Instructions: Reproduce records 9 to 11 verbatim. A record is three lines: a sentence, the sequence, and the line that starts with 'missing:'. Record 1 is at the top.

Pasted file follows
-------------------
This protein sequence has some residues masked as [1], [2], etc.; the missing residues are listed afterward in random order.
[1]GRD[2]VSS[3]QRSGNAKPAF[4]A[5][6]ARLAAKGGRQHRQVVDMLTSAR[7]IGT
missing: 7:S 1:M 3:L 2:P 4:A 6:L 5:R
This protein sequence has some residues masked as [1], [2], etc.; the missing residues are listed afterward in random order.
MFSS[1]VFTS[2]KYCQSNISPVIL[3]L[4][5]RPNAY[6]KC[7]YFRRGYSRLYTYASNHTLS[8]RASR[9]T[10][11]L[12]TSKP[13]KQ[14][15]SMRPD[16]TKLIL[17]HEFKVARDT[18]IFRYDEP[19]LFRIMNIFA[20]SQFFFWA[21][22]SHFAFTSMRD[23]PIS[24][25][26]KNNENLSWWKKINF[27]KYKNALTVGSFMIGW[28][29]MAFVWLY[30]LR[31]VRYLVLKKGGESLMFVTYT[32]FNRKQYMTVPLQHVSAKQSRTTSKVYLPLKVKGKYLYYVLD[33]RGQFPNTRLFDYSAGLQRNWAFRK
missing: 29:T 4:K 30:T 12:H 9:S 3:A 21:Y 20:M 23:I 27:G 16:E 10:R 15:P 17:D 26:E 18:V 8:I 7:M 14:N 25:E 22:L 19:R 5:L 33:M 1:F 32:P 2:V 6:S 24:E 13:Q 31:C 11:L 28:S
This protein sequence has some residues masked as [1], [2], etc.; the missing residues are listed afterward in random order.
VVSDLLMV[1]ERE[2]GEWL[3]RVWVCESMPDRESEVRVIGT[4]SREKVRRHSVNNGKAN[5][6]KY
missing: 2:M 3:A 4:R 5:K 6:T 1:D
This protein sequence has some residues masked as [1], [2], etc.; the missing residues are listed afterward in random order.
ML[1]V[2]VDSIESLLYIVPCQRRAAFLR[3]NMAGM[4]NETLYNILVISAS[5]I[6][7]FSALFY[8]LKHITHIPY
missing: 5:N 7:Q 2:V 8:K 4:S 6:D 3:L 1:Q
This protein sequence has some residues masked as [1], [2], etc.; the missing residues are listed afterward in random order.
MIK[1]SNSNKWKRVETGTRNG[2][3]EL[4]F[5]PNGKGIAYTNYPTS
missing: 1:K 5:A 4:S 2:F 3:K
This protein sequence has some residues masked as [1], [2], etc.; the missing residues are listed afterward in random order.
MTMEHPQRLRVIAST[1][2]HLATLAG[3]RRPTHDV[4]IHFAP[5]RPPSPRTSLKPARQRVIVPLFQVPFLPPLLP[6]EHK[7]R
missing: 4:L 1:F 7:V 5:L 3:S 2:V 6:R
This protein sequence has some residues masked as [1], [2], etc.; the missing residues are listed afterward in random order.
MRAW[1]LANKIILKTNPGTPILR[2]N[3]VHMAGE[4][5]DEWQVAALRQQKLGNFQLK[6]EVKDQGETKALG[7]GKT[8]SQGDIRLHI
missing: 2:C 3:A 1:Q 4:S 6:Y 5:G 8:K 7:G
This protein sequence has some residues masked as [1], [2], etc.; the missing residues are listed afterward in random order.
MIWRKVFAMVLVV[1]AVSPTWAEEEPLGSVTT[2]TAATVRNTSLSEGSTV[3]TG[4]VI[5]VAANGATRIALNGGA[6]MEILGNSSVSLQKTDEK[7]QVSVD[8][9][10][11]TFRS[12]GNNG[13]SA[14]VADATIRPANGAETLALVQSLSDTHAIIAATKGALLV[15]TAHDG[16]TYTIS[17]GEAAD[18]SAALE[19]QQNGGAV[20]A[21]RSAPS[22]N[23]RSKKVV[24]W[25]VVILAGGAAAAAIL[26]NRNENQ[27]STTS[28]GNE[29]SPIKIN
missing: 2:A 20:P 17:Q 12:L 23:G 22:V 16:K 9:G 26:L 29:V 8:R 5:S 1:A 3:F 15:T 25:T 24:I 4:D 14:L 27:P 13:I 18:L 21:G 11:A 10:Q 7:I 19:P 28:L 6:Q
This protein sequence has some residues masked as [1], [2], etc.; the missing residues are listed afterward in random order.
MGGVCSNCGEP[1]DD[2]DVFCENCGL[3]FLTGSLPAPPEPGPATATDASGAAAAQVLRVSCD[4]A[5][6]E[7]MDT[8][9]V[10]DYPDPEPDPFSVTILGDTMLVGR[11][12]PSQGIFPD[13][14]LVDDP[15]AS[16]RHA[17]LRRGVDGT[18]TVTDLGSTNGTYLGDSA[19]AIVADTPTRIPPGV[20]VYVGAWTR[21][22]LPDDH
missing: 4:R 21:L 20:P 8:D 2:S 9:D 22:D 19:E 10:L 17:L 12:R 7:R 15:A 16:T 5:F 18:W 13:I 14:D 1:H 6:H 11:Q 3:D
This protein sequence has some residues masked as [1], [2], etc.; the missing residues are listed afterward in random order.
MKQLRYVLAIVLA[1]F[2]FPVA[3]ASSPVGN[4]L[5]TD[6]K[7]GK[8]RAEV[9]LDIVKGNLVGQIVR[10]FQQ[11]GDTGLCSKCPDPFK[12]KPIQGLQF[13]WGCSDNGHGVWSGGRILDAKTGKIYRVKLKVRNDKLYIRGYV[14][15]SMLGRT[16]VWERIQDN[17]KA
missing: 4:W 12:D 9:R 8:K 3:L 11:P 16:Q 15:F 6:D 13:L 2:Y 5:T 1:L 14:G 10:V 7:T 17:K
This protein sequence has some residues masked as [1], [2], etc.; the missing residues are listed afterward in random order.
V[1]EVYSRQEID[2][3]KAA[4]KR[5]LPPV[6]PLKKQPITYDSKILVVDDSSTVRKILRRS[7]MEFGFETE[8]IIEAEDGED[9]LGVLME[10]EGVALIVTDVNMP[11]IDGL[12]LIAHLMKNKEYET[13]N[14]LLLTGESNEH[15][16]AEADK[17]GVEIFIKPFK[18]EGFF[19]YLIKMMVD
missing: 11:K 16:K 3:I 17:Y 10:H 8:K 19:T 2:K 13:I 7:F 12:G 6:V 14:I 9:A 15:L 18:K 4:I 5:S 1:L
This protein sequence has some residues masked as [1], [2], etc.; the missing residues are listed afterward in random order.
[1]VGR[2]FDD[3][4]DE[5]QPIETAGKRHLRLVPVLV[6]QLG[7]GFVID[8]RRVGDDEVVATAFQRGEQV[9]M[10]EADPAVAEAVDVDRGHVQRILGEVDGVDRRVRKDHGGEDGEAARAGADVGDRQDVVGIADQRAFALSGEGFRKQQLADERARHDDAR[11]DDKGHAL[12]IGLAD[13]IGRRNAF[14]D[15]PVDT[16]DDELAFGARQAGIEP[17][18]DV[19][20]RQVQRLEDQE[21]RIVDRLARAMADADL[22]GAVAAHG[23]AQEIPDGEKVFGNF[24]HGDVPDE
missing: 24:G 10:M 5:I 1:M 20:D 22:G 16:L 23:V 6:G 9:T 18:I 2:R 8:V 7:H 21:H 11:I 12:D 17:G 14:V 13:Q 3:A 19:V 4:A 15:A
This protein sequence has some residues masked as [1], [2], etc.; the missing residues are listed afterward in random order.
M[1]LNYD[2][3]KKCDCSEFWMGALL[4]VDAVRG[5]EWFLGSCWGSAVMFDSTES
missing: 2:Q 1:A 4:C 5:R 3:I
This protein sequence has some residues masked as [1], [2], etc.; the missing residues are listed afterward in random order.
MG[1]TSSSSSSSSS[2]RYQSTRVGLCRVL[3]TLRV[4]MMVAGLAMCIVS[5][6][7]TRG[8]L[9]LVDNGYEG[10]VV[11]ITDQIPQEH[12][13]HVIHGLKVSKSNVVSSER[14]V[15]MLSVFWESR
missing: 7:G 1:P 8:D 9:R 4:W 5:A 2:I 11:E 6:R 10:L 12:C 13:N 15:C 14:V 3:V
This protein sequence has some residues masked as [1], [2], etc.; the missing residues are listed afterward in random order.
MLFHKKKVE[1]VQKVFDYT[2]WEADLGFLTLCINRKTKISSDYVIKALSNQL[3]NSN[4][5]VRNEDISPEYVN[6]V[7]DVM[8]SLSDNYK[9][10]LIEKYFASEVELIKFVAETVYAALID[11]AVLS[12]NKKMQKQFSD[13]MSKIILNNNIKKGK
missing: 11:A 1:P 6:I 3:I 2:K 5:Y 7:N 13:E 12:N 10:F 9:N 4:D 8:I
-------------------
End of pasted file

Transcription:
This protein sequence has some residues masked as [1], [2], etc.; the missing residues are listed afterward in random order.
MGGVCSNCGEP[1]DD[2]DVFCENCGL[3]FLTGSLPAPPEPGPATATDASGAAAAQVLRVSCD[4]A[5][6]E[7]MDT[8][9]V[10]DYPDPEPDPFSVTILGDTMLVGR[11][12]PSQGIFPD[13][14]LVDDP[15]AS[16]RHA[17]LRRGVDGT[18]TVTDLGSTNGTYLGDSA[19]AIVADTPTRIPPGV[20]VYVGAWTR[21][22]LPDDH
missing: 4:R 21:L 20:P 8:D 2:S 9:D 22:D 19:E 10:L 17:L 12:R 7:R 15:A 16:T 5:F 18:W 13:I 14:D 1:H 6:H 11:Q 3:D
This protein sequence has some residues masked as [1], [2], etc.; the missing residues are listed afterward in random order.
MKQLRYVLAIVLA[1]F[2]FPVA[3]ASSPVGN[4]L[5]TD[6]K[7]GK[8]RAEV[9]LDIVKGNLVGQIVR[10]FQQ[11]GDTGLCSKCPDPFK[12]KPIQGLQF[13]WGCSDNGHGVWSGGRILDAKTGKIYRVKLKVRNDKLYIRGYV[14][15]SMLGRT[16]VWERIQDN[17]KA
missing: 4:W 12:D 9:R 8:K 3:L 11:P 16:Q 15:F 6:D 13:L 2:Y 5:T 1:L 14:G 10:V 7:T 17:K
This protein sequence has some residues masked as [1], [2], etc.; the missing residues are listed afterward in random order.
V[1]EVYSRQEID[2][3]KAA[4]KR[5]LPPV[6]PLKKQPITYDSKILVVDDSSTVRKILRRS[7]MEFGFETE[8]IIEAEDGED[9]LGVLME[10]EGVALIVTDVNMP[11]IDGL[12]LIAHLMKNKEYET[13]N[14]LLLTGESNEH[15][16]AEADK[17]GVEIFIKPFK[18]EGFF[19]YLIKMMVD
missing: 11:K 16:K 3:I 17:Y 10:H 8:K 19:T 2:K 13:I 7:F 12:G 6:V 14:I 9:A 15:L 18:K 4:I 5:S 1:L